Picture: Seges, Landbrug & Fødevarer
Success with intact tails
Drawing on the experience built up over many years, SEGES Danish Pig Research Centre, Danish Agriculture & Food Council, has helped a number of Danish pig producers to produce pigs with intact tails – without compromising on animal welfare.
One of the objectives of Danish Agriculture & Food Council, Danish Pig Research Centre, is for more Danish pig producers to produce pigs with intact tails. However, it is imperative that this should not be at the cost of animal welfare and increased tail biting.
The Danish Agriculture & Food Council’s research body, SEGES, has launched a project known as “Whole tails – all in”. All Danish pig producers can volunteer to take part and get help and equipment to produce pigs with intact tails.
"When all participating farms are fully up and running, we expect to produce 85,000 pigs with intact tails as a result of this project alone. To this should be added those pig producers who already produce pigs with intact tails, primarily for special productions,” says Dorthe Poulsgård Frandsen, Project Manager at SEGES Danish Pig Research Centre.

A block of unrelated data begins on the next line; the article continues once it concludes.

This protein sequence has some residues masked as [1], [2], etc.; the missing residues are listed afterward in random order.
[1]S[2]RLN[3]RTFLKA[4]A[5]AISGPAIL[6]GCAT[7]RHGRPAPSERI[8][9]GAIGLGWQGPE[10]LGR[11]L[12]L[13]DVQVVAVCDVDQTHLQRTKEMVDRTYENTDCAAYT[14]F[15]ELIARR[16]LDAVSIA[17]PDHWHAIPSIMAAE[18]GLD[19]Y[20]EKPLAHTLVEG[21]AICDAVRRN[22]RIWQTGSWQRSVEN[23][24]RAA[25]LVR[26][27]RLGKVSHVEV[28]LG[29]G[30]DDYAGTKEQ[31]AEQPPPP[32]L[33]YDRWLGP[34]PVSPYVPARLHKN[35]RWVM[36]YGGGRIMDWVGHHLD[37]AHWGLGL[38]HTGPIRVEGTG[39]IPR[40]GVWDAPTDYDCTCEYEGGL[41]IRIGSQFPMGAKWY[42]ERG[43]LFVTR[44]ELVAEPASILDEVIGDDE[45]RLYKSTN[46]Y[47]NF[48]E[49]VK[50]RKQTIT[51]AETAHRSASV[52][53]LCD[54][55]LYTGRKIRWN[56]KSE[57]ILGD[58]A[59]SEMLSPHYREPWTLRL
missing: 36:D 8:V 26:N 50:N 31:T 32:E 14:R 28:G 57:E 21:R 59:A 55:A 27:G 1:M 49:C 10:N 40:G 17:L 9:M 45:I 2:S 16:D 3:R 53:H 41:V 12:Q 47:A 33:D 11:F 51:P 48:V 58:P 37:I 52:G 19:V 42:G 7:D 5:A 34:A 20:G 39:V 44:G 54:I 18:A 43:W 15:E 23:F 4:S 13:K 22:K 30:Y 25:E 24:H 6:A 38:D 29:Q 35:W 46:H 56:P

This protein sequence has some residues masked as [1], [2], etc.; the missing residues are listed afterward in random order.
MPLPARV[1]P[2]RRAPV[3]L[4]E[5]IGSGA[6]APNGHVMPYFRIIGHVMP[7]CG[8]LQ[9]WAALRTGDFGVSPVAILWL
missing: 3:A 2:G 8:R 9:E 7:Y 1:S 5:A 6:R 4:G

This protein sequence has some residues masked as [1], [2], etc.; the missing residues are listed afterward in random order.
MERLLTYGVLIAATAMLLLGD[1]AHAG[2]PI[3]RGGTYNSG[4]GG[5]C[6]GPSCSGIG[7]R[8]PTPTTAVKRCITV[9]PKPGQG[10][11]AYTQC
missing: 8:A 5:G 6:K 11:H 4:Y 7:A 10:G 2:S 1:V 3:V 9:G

The tools that have been developed and tested as part of the project will be shared with other Danish pig producers, who can learn from the participants’ experience. But the most important lesson from the project is that extra time needs to be spent in the housing unit and that any signs of tail-biting must be acted on promptly.
"There is a greater risk of tail biting when tails aren’t docked. Stockpersons should therefore spend extra time in each section to prevent any outbreak of tail-biting. We have discovered that hanging tails are a sign of imminent tail-biting. If this is the case, stockpersons need to take pre-emptive action,” says Dorthe Poulsgård Frandsen.